“There’s no way we’d not continue to invest”
Jensen Huang, the CEO of NVIDIA, has pledged to keep “every single employee” of Israel’s Mellanox following a $6.9 billion acquisition of the network hardware specialist.
Earlier this month it was confirmed that NVIDIA would purchase sought-after Mellanox for $6.9 billion, equating to $125/share in a deal.
Moving to allay fears that they will be job losses following the purchase, amid concern that there was overlap in some areas between the two companies, Huang said in Israel today: “There will be absolutely no layoffs. We’ll keep every single employee.”
According to a recent Mellanox investor relations overview [PDF] the company currently has roughly 2,500 employees (NVIDIA states 3000).
Pledging sustained investment, the NVIDIA boss added: “This company is renowned for its technical excellence. There’s no way we’d not continue to invest in it. Mellanox is one of a kind, it’s a treasure that can’t be rebuilt again.”
All Mellanox Jobs Are Safe, Focused on Talent
While visiting Mellanox’s headquarters in Yokniam, Huang said that the two companies are fully complementary and he sees no overlap in their operations. He clarified NVIDIA’s commitment to Mellanox’s current CEO Eyal Waldman stating that: “It’s our intention and my hopes that Eyal will lead Mellanox Israel for as long as he shall live.”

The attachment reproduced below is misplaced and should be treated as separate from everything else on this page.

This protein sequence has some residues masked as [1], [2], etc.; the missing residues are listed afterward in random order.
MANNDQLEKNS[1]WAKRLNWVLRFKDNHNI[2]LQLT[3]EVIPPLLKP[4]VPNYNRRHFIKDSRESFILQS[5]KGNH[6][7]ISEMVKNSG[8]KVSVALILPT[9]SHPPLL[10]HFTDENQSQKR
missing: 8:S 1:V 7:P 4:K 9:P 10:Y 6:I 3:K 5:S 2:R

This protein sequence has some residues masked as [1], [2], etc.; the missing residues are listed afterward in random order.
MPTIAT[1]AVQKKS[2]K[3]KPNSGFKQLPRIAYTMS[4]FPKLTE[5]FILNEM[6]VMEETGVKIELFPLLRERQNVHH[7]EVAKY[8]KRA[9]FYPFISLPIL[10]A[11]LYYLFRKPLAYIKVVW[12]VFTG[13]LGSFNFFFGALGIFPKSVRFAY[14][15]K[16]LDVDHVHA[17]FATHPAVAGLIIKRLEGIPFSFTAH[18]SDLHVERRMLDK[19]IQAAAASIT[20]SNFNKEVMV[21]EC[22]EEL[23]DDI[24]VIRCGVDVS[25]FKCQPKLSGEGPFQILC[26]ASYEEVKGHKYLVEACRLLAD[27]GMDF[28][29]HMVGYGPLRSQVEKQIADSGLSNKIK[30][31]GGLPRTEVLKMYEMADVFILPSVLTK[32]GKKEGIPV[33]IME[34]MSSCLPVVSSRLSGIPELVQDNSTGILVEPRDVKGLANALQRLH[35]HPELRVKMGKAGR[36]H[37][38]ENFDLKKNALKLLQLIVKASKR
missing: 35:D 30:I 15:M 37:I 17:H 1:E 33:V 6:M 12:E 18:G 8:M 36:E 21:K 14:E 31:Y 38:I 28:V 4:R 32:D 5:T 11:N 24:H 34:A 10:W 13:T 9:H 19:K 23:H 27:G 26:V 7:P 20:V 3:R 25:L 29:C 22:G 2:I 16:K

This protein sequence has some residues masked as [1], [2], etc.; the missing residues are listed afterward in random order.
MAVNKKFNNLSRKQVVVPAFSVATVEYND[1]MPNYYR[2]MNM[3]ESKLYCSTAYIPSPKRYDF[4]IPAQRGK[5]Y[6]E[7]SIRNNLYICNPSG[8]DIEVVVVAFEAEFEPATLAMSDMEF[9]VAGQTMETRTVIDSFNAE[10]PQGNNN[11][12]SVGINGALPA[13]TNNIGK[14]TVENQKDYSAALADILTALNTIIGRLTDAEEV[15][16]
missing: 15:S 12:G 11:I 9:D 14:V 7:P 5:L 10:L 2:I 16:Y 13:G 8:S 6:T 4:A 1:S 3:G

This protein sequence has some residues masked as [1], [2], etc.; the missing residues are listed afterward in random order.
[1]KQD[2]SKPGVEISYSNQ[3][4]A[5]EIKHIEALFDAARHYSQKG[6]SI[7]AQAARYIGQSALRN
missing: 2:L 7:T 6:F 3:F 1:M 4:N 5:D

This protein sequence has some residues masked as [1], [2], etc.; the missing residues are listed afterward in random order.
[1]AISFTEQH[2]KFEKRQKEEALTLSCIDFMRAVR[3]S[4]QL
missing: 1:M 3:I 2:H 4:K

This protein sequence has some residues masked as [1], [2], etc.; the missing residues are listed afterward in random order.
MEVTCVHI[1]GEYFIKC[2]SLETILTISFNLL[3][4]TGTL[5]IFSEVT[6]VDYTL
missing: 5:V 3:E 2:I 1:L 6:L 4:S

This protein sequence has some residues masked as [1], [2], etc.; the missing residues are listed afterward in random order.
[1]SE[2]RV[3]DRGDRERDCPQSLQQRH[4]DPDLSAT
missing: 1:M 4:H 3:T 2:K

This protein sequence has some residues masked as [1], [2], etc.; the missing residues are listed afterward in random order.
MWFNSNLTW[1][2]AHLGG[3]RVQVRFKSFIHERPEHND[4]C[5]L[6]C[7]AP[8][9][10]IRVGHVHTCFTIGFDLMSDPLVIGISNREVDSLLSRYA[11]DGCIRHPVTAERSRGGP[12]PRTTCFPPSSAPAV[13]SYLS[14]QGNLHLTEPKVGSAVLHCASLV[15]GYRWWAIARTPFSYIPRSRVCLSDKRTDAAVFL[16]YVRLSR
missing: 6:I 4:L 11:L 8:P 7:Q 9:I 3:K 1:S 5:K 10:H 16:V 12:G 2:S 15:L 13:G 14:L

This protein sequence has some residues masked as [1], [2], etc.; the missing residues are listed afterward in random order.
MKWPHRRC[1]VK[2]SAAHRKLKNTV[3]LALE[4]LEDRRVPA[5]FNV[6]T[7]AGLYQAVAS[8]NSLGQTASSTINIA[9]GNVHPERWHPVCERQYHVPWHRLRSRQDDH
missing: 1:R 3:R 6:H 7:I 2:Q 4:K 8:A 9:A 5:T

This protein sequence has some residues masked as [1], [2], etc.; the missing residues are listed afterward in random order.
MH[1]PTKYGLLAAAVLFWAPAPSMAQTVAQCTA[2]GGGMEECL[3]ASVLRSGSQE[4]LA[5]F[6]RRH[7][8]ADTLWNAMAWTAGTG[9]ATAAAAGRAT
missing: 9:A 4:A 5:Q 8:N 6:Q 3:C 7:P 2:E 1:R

The comments come amid heightened awareness of the importance of retaining technical staff following a takeover. A recent PwC report which investigated company performance and value achieved following a merger or acquisition found that nearly 40 percent of buyers believe that the last company they acquired did not actually create any value for their own organisation.
PwC People in Deals Lead Sarah Moore commented in the report that: “Those looking to create value in their tech acquisition should plan not just for the potential cost of failing to retain tech talent, but incentivising the acquired talent to remain on-board and grow as part of the new organisation – rather than succumb to the temptation to jump ship predicated by the change in ownership.”
In their research they found that over 80 percent of the deals not only failed to create value, but actually lost a significant and measurable amount of value had also lost over 10 percent of the acquisitions key employees.
As Moore writes: “Let’s not forget, the technology being acquired as part of M&A is only as valuable as the people who go with it. These are the people who understand the technology, the people who created it; the people who live and breathe it.”